The Talking Baobab Tree
Folklore / Picture Book
June 2, 2020
A rabbit, lost in the desert and saved by a baobab tree, outwits a stronger, envious neighbor.
The Talking Baobab Tree is a re-telling of a tale author-illustrator Nelda LaTeef heard while visiting a Wolof village in Senegal close to the Sahel (shore of the Sahara). The re-telling effectively uses three familiar West African elements, the Baobab, the Trickster Rabbit, and Luck.
The baobab tree is omnipresent throughout Sahel Africa. It is huge and long-lived despite prolonged droughts. Highly valued for its nutritional and medicinal benefits, it also has immense social and spiritual value. For example, it offers two key elements vital to human communication: a place in the shade to organize community meetings and lalo. Made from baobab leaves, lalo makes food palatable and is used metaphorically to smooth social relationships. In Senegal, one often hears the expression: “Put some lalo in our relationship.” In the ‘Author’s Note’ LaTeef provides useful factual information about the baobab and its many uses.
The Rabbit appears in many West African tales as a trickster, wily and smart despite its small size. Trickster figures are known to overcome the most formidable/seemingly impossible challenges and situations through sheer cleverness, wit and cunningness. Rabbit in The Talking Baobab runs true to form. She tricks a wicked hyena and escapes with her life. The trickster rabbit was also paramount in Leuk, the Rabbit by Leopold Senghor (the first president of Sénégal). Teachers used the book to teach the basics of the French language and to introduce aspects of culture and traditions through a series of stories intimately mixing education, moral reflection and popular tales. Metaphorically it was a “manifesto” on how to strategically deal with the colonial power of France before independence.
Luck, some Senegalese say, is better than being smart. Others say luck is the crowning result of effort, or in other words “Luck is when preparation meets opportunity.” In this story, only after a hard, hot struggle does Luck appear.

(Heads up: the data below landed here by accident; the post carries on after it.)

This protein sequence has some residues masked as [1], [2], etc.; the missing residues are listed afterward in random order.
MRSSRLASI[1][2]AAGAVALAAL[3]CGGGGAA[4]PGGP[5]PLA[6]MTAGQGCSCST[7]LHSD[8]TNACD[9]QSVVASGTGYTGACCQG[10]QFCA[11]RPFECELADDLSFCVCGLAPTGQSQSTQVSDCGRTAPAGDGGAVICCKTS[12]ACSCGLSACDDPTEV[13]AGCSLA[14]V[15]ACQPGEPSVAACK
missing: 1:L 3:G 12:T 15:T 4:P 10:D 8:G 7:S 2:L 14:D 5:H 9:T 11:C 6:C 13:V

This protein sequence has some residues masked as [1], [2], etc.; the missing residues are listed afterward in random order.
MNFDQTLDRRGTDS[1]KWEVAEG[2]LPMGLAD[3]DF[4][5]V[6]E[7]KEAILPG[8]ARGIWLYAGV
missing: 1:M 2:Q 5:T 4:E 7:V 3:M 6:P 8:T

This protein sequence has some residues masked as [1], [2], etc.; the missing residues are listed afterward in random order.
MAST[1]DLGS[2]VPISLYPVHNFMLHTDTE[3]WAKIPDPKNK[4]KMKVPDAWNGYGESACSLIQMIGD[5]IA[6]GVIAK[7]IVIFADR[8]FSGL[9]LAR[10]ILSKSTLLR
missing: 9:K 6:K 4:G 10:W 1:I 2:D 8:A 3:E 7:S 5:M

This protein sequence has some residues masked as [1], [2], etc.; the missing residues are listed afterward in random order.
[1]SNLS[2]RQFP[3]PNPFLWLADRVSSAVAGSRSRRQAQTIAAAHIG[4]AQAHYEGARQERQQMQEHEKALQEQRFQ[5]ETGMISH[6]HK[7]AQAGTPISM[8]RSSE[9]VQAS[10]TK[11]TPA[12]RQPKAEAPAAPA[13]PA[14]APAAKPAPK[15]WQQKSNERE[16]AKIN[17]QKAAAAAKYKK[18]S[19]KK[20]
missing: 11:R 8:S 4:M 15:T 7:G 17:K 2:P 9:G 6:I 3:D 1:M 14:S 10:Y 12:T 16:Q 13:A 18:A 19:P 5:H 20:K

The Talking Baobab is well written and suitable for children of all ages. The book has easy-to-understand moral lessons that can be of benefit to all. Johari, the rabbit, shows how to handle bullies with your brain rather than brawn. The hyena, a model of bad behavior, reaps the ill-will he sows and loses everything because of his greed. Baobab, naturally endowed with life-sustaining resources, is generous and kind but no fool. Proverbs are sprinkled throughout the book: “A good neighbor is better than a relative who lives far away …. Deeds speak louder than words …. An egg shouldn’t wrestle with a rock.”
Illustrations are often as important if not more so than the actual words in books focusing on distant cultures. Lateef’s illustrations and color selections are representative of the Sahel region. The drawings – clear, clean and easy to follow – show the differences between the Sahel, a semi-desert belt with vegetation that supports animal and plant life and the Sahara, a true desert with little vegetation.
I highly recommend this picture book to children of all ages and anyone who desires to have a glimpse of West African cultural wisdoms drawn from nature: Trees and Animals.
Notes: Some points about the Wolof language:
- Concerning the word “Oubi”:to command or ask to open the door: the word is “oubil”; the “L ” seems to be missing in the text. The letters ”ou” read as “u” in English.
- Concerning the word “Jerry-jef”; The closing order “Jerry-jef” could be written as “Jarra- Jef” meaning “ Thank You”. The vowel “a” in “Jarra” reads as “ah” in the Wolof language.
Reviewed by Hamé Watt, Ph.D.
Published in Africa Access Review (January 21, 2021)
Copyright 2021 Africa Access
I very much appreciate this compelling scholarly review by Hamé Watt of my picture book, The Talking Baobab Tree, inspired by Wolof folklore. As an aside, I’d like to note that Wolof is predominantly an oral language, rarely written, and therefore spellings vary from place to place. The information about lalo, and President Léopold Sédar Senghor’s book, Leuk, the Rabbit, was fascinating. I spent several years in Senegal while Senghor was president and greatly admired his literary erudition as well as the fact that after more than two decades as president of Senegal, he left office on his own volition. Again, many thanks for a wonderfully incisive review.